It is good to be back writing an Internet Monk again after a much needed two week writing break.
I wrote back in July that I was hoping to do one more canoe trip this year. Well, a few weeks ago I finally got the broken thwarts on my canoe repaired and took to the water again, this time with a friend, Peter, who I had last gone canoeing with thirty four years ago. It was the same canoe that we had used on our previous trip, so many years back. We visited the same wilderness park, and for nostalgia’s sake I wore the same hat, a great leather Beverly Hillbilly type, that my Dad had bought for me about forty years ago.
In our university days, Peter and I had the well earned reputation of spurring each other on to bad decisions, stories that will be left for another day. This year was no exception. You only live once right? Last year, my son and I took the same trip down the Mississauga river and decided to portage around all the rapids. This year my friend and I decided to run as many as we could.
I should add that one of my purposes of this trip, other than spending time with my friend, was to create a photo collection of all the waterfalls and rapids in the river. There is about fifteen of them over a twenty-one kilometre (thirteen mile) stretch.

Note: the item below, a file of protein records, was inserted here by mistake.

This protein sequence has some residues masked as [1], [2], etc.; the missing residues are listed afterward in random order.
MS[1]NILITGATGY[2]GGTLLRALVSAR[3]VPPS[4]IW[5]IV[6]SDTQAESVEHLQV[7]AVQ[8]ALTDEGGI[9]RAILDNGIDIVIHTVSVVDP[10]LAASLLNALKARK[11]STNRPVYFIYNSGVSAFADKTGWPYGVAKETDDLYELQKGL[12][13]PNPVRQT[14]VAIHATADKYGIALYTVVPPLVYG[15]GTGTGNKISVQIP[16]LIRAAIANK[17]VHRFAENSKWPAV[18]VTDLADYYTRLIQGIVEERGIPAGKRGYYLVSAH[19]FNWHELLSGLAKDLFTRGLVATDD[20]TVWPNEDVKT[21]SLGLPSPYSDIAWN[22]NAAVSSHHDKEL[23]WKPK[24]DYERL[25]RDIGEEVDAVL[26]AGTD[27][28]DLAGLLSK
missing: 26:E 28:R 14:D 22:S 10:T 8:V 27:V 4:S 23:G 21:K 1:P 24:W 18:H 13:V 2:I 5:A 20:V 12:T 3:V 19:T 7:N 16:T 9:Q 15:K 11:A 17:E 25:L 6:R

At 11:15 we hit our forth set of rapids. It seemed to be quite canoeable down the one side of the rapids, but would be an interesting challenge for our skill level.
It was, but as we exited the first, most difficult part of the rapids, we lost our balance a bit, tipped over, swamped the canoe, and tumbled out. Not a problem, we just needed to get down stream a bit to where the current eased up. We didn’t make it. The canoe got turned sideways, and the force of the current broke it open over a rock.
There we were, in the middle of the wilderness, with a broken canoe, and ten miles of river and rapids in front of us. (I do use the word wilderness a little loosely, a road paralleled the river, and was never more than two miles away.)